Showdown over Basque independence plan
31 January 2005, BILBAO-ETA bombed a tourist hotel on the eve of a debate over a controversial plan for greater Basque independence in the Spanish parliament.
31 January 2005
BILBAO-ETA bombed a tourist hotel on the eve of a debate over a controversial plan for greater Basque independence in the Spanish parliament.
The Basque prime minister Juan José Ibarretxe will travel alone to Madrid on Tuesday to try to persuade the Spanish parliament to accept his plan for greater independence for the province.
The Spanish parliament are expected to reject the plan.
The lower house will debate the so-called 'Ibarretxe plan', named after the Basque regional prime minister – two days after the latest ETA bombing at a tourist hotel in Denia, in south-east Spain.
One person was slightly injured in the blast on Sunday at the hotel in which a party of elderly British tourists were staying.
Commentators have said it was timed on the eve of the vote on the Ibarretxe-plan to indicate ETA's opposition to the proposal.
The independence plan reached Spain's legislature earlier this month after being approved by the Basque regional parliament in December.
It was supported by moderates, who adamantly reject the use of violence in the region's quest for sovereignty, as well as by remnants of Batasuna, a party outlawed by Madrid because of its ties to the terrorist group ETA.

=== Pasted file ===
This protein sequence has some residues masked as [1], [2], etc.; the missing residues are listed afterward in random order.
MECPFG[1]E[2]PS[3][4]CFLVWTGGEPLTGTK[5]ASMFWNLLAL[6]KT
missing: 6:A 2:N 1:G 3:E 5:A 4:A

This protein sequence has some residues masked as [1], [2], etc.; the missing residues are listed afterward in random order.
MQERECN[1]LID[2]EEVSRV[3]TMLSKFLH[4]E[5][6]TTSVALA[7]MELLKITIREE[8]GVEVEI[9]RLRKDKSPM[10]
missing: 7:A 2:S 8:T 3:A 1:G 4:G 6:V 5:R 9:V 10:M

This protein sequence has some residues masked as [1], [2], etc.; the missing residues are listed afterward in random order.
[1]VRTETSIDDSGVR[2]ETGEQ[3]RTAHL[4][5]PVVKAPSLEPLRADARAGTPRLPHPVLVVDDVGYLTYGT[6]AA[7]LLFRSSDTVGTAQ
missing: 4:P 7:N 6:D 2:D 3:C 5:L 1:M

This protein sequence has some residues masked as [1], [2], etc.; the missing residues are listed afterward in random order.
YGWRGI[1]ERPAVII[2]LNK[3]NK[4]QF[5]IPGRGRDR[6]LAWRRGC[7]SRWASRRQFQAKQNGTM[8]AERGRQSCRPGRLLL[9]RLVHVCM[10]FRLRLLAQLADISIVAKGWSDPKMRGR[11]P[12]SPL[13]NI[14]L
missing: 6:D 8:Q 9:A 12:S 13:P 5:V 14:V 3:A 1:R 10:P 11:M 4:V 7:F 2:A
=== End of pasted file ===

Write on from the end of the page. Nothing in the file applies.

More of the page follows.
ETA has killed more than 830 people since the late 1960s in its campaign for an independent Basque nation comprising parts of northern Spain and southern France.
The vote on the sovereignty plan in the national legislature was agreed by a consensus among the ruling Socialists, the main conservative opposition Popular Party and a Canary Islands regional grouping.
Those three parties used their majority on the lower house's directorate to reject a motion from the moderate Basques nationalist party - PNV - and the United Left coalition calling for a procedure that would have allowed broader discussion of the initiative in parliament.
Both the PNV and the United Left have said they will challenge the decision before Spain's Constitutional Court.
Under parliamentary procedure, the lower house will meet to hear a defence of the sovereignty project by three members of the Basque regional parliament, which will be followed by statements from each legislative bloc setting out its position on the issue.
Deputies will then proceed to vote down the initiative.
The controversial plan calls for the Basque provinces to be a state "freely associated" with Spain and for Madrid to officially recognize a distinct "Basque nationality compatible with Spanish nationality."
The region already enjoys a substantial degree of self-government by virtue of a 1982 autonomy statute that gives the Basques the right to maintain their own administration, parliament and police force, control local taxation and spending and run their own educational and health-care systems.
Ibarretxe has vowed to submit the plan to a referendum in the Basque region even if the national parliament rejects it.
[Copyright EFE with Expatica]
Subject: Spanish news